Control and Prevention
Individuals can protect themselves against Ebola by doing the following:
- Hand washing
- Avoiding contact with persons who have or may have Ebola, not handling the remains of people who have died from Ebola
- Receiving the Ebola vaccination if they are at risk for the Zaire strain of Ebola.
- The Ervebo vaccine has been demonstrated to be effective in protecting people from the species Zaire ebolavirus and is recommended as part of a larger set of Ebola epidemic response strategies by the Strategic Advisory Committee of Experts on Immunization.
The WHO has approved the Ebola vaccine for use in high-risk nations.
Case management, monitoring, contact tracing, a strong laboratory service, safe burials, and social mobilization are all important components of effective epidemic control. The involvement of the community is critical to the successful containment of epidemics. Increasing public knowledge of Ebola risk factors and preventative actions (including vaccination) that individuals may take is an effective method to limit human transmission. Many variables should be emphasized in risk reduction messaging:
Lowering the Risk of wildlife-to-human transfer
Containment measures, such as the safe and respectful burial of the dead, reduce the danger of sexual transmission.
Lowering the risk of transmission from pregnancy-related fluids and tissue.
When caring for patients, healthcare providers should always take conventional precautions, regardless of their supposed illness. Basic hand hygiene, respiratory hygiene, the use of personal protective equipment (to prevent splashes or another contact with infectious materials), safe injection methods, and safe burial practices are examples of these.
Healthcare personnel caring for patients infected with the Ebola virus should take extra infection-control precautions to avoid contact with the patient’s blood and bodily fluids, as well as contaminated surfaces or materials such as clothes and bedding.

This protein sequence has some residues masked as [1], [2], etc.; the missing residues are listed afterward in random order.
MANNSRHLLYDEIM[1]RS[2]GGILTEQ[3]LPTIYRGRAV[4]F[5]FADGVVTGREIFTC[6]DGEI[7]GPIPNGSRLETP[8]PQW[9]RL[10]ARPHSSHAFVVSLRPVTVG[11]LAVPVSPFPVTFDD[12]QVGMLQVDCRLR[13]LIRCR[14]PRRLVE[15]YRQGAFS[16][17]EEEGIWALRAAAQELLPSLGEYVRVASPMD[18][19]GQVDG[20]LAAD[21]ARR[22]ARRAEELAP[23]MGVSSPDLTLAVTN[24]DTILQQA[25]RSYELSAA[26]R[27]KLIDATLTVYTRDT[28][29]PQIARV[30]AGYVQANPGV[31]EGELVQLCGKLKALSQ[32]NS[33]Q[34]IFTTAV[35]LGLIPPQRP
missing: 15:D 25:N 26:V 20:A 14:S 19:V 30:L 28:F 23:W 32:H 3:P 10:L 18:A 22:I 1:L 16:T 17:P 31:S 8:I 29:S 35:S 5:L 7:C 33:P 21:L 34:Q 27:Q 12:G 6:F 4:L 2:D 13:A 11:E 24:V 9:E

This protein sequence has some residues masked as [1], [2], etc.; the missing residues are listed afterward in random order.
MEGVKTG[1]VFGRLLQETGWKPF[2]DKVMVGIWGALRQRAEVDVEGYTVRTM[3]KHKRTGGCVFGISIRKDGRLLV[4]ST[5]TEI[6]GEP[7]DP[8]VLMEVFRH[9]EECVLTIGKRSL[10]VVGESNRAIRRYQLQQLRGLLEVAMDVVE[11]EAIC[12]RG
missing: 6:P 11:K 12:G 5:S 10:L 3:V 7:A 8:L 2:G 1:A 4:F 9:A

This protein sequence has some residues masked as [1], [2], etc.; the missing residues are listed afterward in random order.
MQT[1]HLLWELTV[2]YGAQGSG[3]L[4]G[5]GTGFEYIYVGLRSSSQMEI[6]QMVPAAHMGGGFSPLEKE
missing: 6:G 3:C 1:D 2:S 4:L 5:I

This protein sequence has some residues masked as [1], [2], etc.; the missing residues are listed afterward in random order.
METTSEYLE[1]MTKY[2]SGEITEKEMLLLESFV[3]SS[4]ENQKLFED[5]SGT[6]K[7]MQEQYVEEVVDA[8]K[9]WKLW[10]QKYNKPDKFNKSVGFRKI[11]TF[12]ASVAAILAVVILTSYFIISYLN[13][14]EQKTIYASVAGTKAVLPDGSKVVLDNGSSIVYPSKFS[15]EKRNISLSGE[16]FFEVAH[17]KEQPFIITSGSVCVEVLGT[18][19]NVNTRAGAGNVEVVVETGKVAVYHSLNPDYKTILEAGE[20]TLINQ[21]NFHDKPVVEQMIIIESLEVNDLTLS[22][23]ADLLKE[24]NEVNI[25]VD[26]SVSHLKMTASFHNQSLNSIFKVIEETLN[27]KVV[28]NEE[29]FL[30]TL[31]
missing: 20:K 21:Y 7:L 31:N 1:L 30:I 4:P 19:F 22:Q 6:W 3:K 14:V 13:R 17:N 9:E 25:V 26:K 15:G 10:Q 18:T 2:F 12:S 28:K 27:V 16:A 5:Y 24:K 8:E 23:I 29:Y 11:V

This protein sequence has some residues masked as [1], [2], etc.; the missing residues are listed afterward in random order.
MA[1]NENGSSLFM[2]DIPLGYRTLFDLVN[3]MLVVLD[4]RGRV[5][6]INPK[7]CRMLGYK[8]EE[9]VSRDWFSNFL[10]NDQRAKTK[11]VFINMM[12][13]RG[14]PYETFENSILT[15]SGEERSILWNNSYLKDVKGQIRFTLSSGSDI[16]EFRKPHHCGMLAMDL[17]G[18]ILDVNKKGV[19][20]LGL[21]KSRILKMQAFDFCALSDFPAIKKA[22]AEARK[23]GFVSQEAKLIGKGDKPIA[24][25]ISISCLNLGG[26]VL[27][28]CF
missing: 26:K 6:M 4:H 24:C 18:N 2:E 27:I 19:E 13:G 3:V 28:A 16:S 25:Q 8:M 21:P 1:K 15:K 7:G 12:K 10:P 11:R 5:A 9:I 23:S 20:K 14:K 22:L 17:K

Workers in laboratories are also in danger. Human and animal samples collected for the examination of Ebola infection should be handled by competent personnel and processed in well-equipped labs.
WHO has issued extensive recommendations for Ebola infection prevention and control:
Infection prevention and control recommendations for patients with suspected or confirmed Filovirus hemorrhagic fever in healthcare settings, with particular emphasis on Ebola.
The WHO’s answer
WHO collaborates with governments to avoid Ebola outbreaks by maintaining Ebola virus disease surveillance and assisting at-risk countries in developing preparation plans. This article gives broad recommendations for Ebola and Marburg virus epidemic control:
- Preparedness, alert, control, and evaluation for the Ebola and Marburg virus disease outbreaks
- When an epidemic is discovered, WHO supports community involvement, illness detection, contact tracing, immunization, case management,
- laboratory services, infection control, logistics, and training, and helps with safe and respectful burial practices.
For handling Ebola epidemics, the WHO offers the following guidelines and guidance:
- Disease outbreaks and clinical management
- Vaccine standardization – health product policy and standards
- Ebola medical devices Sexual and Reproductive Health and Research (SRH) and Ebola